What Conversations Are You Having With Yourself?

Make sure your worst enemy doesn’t live between your own two ears

Laird Hamilton

How much attention do you pay to your self-talk, and that little voice in the back of your head? More importantly, what does it say to you? Does it remind you of how far you’ve come and what you are capable of, or does it scream at you to play it safe and avoid taking risks?

Of all the things which can be blamed for sabotaging our progress, this is the biggest, but it’s also the one you can do something about. You can’t control the financial or employment markets, for instance, but you can change the way you talk to yourself. It’s not easy, but it is one of the best things which you can do for yourself, both personally and professionally.

We read, we study, we network and do whatever it takes to get us closer to our goals. However, this all counts for nothing if, when all the knowledge gathering and preparation has taken place and it’s time to take action, fear gets the better of you and you convince yourself that you just can’t do it.

Much the same as with perception and its power to determine your outlook on life, self-talk can either be a force for good or your biggest hindrance. It all depends on you. Sit back and do nothing, and you will find yourself going round in circles, getting all the preparation done, only for fear to take hold and it all to come to a screeching halt before it has even started. When you take a more proactive approach, though, and take control of what you are telling yourself, good things will happen as you proceed with confidence. It is often the case that you hit a wall in pursuit of your goals not because you lack knowledge, skills or experience, but because your confidence has been eroded by your fears and insecurities.

Changing the things which you say to yourself is just as difficult as changing the way in which you see the world and your place in it. The payoff for managing this, however, cannot be understated. Self belief, and feeling certain that you have whatever it takes to accomplish that which you set your sights on, is incredibly powerful once mastered. It’s a positive cycle;

  • Decide what it is that you want to achieve and break it down into goals and a plan of action.
  • Acquire the knowledge or skills required to accomplish that which you desire
  • Proceed with confidence in your ability, telling yourself that you already have everything which you need to succeed. Even if you don’t fully believe it, keep talking to yourself positively and confidently.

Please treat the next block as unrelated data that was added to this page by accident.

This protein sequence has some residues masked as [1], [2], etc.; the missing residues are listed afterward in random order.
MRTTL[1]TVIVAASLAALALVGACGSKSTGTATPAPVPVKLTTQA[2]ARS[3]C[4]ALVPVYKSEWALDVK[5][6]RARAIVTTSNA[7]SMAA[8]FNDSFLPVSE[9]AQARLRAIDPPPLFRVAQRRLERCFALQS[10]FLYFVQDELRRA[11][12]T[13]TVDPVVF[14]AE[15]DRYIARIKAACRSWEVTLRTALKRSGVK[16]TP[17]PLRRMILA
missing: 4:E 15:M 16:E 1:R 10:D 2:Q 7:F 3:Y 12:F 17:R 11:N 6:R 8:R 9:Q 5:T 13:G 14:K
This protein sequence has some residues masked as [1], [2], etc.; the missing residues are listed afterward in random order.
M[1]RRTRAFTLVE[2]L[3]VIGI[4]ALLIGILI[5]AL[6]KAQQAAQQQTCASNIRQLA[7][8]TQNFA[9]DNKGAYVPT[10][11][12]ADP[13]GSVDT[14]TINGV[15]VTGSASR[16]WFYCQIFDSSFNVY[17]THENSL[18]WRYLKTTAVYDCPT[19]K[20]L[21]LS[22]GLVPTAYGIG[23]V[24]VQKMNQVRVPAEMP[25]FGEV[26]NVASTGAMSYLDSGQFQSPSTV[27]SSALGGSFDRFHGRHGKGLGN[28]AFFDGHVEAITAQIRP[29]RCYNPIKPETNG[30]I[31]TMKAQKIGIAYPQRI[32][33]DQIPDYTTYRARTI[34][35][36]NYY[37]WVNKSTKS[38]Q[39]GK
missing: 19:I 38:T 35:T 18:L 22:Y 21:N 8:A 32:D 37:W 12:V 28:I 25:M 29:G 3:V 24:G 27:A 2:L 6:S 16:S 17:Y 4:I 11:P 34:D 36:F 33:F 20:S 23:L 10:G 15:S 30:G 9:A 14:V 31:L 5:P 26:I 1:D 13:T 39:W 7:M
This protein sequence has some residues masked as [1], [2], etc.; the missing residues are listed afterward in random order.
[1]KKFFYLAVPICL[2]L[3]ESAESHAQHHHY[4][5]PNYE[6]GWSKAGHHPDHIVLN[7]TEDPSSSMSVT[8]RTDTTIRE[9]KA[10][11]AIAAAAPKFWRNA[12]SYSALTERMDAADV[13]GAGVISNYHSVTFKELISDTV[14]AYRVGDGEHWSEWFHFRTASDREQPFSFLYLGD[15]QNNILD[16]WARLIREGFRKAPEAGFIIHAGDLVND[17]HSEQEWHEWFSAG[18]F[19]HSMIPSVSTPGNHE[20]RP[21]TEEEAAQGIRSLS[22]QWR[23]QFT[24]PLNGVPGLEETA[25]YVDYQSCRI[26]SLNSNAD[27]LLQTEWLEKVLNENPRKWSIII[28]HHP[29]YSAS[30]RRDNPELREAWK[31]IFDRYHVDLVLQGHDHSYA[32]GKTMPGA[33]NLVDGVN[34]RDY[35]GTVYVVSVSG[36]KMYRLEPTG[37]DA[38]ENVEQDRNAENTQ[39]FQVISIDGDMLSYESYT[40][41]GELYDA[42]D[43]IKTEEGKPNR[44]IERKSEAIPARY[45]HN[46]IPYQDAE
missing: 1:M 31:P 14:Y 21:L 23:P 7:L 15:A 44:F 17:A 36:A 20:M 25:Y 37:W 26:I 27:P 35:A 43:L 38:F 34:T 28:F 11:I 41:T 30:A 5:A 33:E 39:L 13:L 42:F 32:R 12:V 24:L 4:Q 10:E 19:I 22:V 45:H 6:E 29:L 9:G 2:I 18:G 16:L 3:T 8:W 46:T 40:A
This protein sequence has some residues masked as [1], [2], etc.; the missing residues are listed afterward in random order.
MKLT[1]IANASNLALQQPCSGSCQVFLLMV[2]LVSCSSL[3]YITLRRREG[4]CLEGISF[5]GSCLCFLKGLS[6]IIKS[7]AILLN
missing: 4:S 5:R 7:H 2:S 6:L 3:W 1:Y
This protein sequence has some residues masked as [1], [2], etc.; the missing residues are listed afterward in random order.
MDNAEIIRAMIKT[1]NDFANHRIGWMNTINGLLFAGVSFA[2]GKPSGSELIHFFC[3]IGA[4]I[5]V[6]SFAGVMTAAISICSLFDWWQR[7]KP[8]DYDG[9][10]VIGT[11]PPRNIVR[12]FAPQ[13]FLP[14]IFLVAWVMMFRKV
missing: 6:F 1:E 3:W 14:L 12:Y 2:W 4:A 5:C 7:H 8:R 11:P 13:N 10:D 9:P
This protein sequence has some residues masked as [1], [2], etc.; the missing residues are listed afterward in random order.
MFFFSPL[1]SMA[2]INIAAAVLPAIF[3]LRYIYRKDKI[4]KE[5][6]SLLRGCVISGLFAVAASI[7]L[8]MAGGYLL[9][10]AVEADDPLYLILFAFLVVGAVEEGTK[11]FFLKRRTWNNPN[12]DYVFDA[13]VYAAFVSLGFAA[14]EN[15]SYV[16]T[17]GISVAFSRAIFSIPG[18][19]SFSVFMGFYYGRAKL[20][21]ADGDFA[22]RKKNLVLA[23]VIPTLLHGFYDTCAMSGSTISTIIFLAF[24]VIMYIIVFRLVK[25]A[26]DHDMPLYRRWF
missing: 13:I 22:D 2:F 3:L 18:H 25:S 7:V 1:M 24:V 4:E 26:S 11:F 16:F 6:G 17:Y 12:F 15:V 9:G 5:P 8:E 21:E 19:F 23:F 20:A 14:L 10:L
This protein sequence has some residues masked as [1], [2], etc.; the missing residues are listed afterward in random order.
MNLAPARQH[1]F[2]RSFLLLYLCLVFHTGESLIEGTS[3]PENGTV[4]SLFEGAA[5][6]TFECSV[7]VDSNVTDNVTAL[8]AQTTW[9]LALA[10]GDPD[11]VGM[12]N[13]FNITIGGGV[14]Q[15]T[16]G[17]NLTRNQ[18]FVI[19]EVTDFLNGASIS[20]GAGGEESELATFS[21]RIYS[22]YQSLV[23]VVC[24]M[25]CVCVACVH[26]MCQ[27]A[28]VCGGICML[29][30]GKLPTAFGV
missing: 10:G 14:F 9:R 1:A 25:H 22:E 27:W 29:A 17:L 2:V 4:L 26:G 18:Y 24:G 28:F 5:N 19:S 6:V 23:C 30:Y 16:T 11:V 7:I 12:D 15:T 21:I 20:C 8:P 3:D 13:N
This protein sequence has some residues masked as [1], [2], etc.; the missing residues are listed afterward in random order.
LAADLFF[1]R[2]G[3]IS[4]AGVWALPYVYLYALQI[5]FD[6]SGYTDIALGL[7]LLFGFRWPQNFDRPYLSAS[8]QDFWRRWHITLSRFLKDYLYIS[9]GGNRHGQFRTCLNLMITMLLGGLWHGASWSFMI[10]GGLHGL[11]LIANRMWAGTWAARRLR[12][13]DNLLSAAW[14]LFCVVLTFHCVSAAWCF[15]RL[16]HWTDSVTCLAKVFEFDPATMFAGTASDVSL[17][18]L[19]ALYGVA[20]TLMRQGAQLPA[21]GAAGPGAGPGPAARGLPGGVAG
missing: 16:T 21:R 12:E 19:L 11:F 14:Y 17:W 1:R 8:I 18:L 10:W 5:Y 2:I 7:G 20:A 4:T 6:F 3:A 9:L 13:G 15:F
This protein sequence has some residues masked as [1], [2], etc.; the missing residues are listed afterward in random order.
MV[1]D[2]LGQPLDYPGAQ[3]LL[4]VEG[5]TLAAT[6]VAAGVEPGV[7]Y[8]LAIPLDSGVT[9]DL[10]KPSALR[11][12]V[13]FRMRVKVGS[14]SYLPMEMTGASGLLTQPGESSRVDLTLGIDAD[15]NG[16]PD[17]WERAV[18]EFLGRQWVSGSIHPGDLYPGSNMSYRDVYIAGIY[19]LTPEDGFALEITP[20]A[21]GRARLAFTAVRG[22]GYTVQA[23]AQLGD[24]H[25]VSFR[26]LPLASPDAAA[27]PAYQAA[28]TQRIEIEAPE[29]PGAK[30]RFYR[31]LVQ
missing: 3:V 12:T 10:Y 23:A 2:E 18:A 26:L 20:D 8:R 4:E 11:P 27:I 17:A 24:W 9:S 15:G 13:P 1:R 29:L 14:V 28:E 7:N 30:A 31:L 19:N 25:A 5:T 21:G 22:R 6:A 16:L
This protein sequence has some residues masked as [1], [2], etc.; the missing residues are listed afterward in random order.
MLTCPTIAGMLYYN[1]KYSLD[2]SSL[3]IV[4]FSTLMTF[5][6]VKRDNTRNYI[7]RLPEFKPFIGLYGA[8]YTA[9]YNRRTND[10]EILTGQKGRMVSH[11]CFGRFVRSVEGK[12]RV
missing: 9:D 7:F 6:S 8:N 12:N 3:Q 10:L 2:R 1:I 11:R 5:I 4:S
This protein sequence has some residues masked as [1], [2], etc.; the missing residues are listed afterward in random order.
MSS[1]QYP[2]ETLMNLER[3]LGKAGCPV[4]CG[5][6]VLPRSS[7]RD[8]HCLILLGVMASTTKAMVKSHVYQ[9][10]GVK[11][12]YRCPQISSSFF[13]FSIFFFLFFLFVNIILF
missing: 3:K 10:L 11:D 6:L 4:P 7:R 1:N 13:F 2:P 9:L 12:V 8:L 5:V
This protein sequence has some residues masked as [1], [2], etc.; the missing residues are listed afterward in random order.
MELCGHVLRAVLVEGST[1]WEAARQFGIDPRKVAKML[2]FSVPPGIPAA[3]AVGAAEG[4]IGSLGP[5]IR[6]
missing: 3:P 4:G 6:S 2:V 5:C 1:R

• Learn from any setbacks, celebrate small victories and just keep going
  • As you accomplish your goals, replace them with more challenging ones and start again. When you start again, your recent achievements will leave you feeling more confident and more positive.

The more cycles you complete, the more positive and encouraging your self-talk will become. As you continue to learn, grow, develop, achieve and become more, you will notice how that little voice gets louder while at the same time becoming more supportive.

Pay close attention to what you are telling yourself, and if it’s not as positive as it should be, take action.

  • Carry a notebook and pen with you for a week (of course, you could do this digitally, but pen and paper is much more effective).
  • Every time that little voice speaks to you, no matter when or what about, write it down in your notebook.
  • At the end of the week, sit down with your notebook and revisit all that you have been saying to yourself. Is it largely positive or negative? If it’s overly negative, try changing the language which you use, and re-framing the situations. For example, you might not have got the job, but you were shortlisted for interview above hundreds of othersĀ  and have gained valuable interview experience which will stand you in good stead for next time.

When we love, care about or really like someone, we find ourselves naturally supportive of them and this is reflected in the language we use towards them. Starting today, make an effort to care about yourself just as much as you do about others, and adjust your self-talk accordingly.